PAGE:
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Recipe problems

Changing your mind about the recipe

Or - the DR keeps complaining about the flat and exiting

Occasionally, you will find that for some reason, the recipe that you specified whilst you were using the OT is nolonger appropriate, but you've allready started taking data with that recipe. This will usually be brought to your attention by the fact that oracdr will complain that it's unable to reduce the data and will exit. Normally, this is due to the absence of a pre-requisite for the recipe that you have specified. Most of the recipes use a flat field, and will fail if there is not one availiable. The target recipes that attempt to divide by a standard star observation and flux calibrate the data will fail if there is no suitable standard star.

There seem to be a few common reasons why this occurs:

  • You're convinced that you have taken suitable calibration data, but oracdr refuses to use it for some reason.
  • Your obsject is about to set, so you intentionally deffered taking flat, arc and standard star observations untill after your object frames.

Starting with the first case. Oracdr will tell you why it is refusing to calibrate, even though it can be a bit crypic sometimes.

First a note on notation. We refer to flats, arcs and other similar frames as calibration frames.

The first thing to check is that oracdr knows about the calibration data which you consider to be suitable. The pipeline keeps an index of calibration frames, and looks to this index to find a suitable one when it needs one (eg to flat field some new data). It adds the details of calibration frames to this index as they pass through the pipeline, therefor if the frame (say the flat field) hasn't been reduced by the pipeline - say for some other reason you didn't have the pipeline running when you took the flat field data, the oracdr doesn't know about the frame and thus won't use it. Simply pour the calibration data through the pipeline with a command like oracdr -list NN where NN is the frame number of say the flat field, then restart the pipeline on the frame where it fell over. If you did a sequence like Flat, Arc, star, target, then you might want to simply re-start the pipeline from the start of that sequence - ie oracdr -loop flag -from NN.

If the pipeline has processed the calibration data, but still refuses to use it, examine the output of oracdr to find out why it refuses to use it. Whe oracdr requires a calibration frame, it works backwards through it's index file of that type of frame (eg flat fields. The actuall index is a human readable text file - in this case index.flat in your reduced ($ORAC_DATA_OUT) directory), checking the headers of the indexed frames against a rule set to see if they are suitable. It will use the most recent frame that matches the rules for use. Typically, the rules file specifies that the optical configuration must be the same for the calibration and data frames - ie the grating, order, wavelength, etc etc must match. With CGS4 there is the added complication that if you move the motors to change from one optical configuration to another, then attmept to move back to the original, the optics will be at slightly different positions, simply due to the inability of the motors to position that accurately. This effect is such that flats and arcs taken before the change and change-back are NOT suitable for calibrating the data. Therefor we have this concept of a configuration index - the CNFINDEX FITS header. This is simply an integer which gets incremented each time an optical configuration motor is moved. We demand a CNFINDEX match between data and calibration frames to be sure of suing appropriate calibration frames. Therefor if you took flats and arcs then moved the motors (perhaps something failed and you had to re-datum, or you accidentally ran the wrong sequence), you need to re-do your flats and arcs.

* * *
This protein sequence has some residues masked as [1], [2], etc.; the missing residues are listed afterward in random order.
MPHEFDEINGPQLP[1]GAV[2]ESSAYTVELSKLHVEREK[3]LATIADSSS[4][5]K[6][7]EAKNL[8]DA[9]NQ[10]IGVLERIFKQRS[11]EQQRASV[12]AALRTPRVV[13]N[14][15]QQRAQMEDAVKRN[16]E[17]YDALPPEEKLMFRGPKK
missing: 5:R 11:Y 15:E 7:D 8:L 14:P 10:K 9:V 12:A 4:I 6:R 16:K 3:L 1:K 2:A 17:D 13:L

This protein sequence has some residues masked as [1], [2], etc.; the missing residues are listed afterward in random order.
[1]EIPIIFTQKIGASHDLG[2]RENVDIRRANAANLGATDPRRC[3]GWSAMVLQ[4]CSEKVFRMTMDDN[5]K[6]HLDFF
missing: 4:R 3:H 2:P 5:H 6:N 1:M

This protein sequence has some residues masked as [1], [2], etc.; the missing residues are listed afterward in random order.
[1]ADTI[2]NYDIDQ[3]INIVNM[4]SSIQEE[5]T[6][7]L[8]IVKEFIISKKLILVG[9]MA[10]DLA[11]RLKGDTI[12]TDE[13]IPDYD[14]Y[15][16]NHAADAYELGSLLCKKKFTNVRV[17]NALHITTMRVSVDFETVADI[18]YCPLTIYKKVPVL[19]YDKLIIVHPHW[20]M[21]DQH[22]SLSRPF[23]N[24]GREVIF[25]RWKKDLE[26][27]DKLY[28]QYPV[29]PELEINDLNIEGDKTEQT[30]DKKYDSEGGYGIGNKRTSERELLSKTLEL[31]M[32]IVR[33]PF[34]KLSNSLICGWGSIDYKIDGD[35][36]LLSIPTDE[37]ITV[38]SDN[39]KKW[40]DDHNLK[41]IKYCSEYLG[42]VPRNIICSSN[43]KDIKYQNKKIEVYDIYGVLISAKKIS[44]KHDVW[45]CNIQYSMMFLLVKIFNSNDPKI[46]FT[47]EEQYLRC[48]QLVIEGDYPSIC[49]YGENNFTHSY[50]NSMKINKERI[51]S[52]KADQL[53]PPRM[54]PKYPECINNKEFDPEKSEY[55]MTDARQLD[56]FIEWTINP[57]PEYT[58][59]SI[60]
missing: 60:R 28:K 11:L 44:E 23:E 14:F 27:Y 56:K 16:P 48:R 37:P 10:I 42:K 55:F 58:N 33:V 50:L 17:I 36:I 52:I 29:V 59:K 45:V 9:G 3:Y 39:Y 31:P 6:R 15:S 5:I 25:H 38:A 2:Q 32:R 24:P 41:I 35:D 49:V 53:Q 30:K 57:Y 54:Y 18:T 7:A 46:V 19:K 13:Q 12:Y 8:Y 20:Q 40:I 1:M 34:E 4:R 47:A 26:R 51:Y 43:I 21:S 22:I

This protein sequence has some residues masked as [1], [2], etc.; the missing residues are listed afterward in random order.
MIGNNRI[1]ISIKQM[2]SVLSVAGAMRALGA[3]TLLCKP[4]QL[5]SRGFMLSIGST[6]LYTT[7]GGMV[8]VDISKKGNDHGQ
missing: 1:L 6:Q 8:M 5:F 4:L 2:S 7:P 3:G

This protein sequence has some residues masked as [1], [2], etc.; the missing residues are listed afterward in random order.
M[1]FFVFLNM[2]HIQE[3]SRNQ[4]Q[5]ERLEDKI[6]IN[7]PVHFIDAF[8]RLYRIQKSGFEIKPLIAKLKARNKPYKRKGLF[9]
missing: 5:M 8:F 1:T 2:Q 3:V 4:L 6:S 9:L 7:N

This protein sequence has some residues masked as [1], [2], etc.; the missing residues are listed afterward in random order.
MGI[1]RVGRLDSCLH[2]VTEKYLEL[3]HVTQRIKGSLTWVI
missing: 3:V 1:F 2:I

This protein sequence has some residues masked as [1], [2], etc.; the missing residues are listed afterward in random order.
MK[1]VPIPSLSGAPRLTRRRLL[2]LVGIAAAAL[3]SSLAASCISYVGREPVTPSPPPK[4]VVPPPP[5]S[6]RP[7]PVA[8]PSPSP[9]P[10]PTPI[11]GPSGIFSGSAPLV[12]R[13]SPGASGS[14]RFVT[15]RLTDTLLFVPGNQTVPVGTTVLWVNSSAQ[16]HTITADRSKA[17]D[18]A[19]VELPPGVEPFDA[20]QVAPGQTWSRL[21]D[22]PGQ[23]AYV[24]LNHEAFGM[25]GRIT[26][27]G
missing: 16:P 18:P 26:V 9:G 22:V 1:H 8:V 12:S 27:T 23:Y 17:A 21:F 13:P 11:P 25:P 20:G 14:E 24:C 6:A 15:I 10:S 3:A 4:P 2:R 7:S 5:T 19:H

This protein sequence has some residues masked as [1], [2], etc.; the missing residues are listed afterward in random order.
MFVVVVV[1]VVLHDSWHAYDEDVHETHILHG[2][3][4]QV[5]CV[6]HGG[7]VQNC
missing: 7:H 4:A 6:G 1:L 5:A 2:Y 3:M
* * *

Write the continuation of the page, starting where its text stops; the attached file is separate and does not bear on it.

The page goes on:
OK, now onto the second case where you deliberately don't have the calibration data because you decided to defer those observations untill after you'd observed your target (most likely because it's setting on you, or there's some other time-critical constraint). Now, or course, it's impossible for the DR to do the normall reduction sequence, but you still want it to display your data s it comes in, as best it can, so that you can see how you're doing. The best way to do this is to specify an alternate recipe wih which to reduce the data. Note. This doesn't change the recipe specified in the headers of the data files, it simply forces oracdr to use a specified recipe for the moment. The recipies you are most likely to want in this situation are the ones ending in _NOSTD (it it's trying to divide by standard and flux calibrate, yet you don't have the standard star observations yet) or the ones ending in _NOFLAT if you don't have a flat field yet.

Later on, when you come to re-process the data after you've taken the necessary calibration data, all you have to do is reduce the calibration frames before the target frames, by means of the -list option to oracdr, then when you process the target data, it will use the originally specified recipe, with the correct (albeit taken later) calibration frames.

Contact: Tom Kerr. Updated: Wed Oct 6 11:54:13 HST 2004

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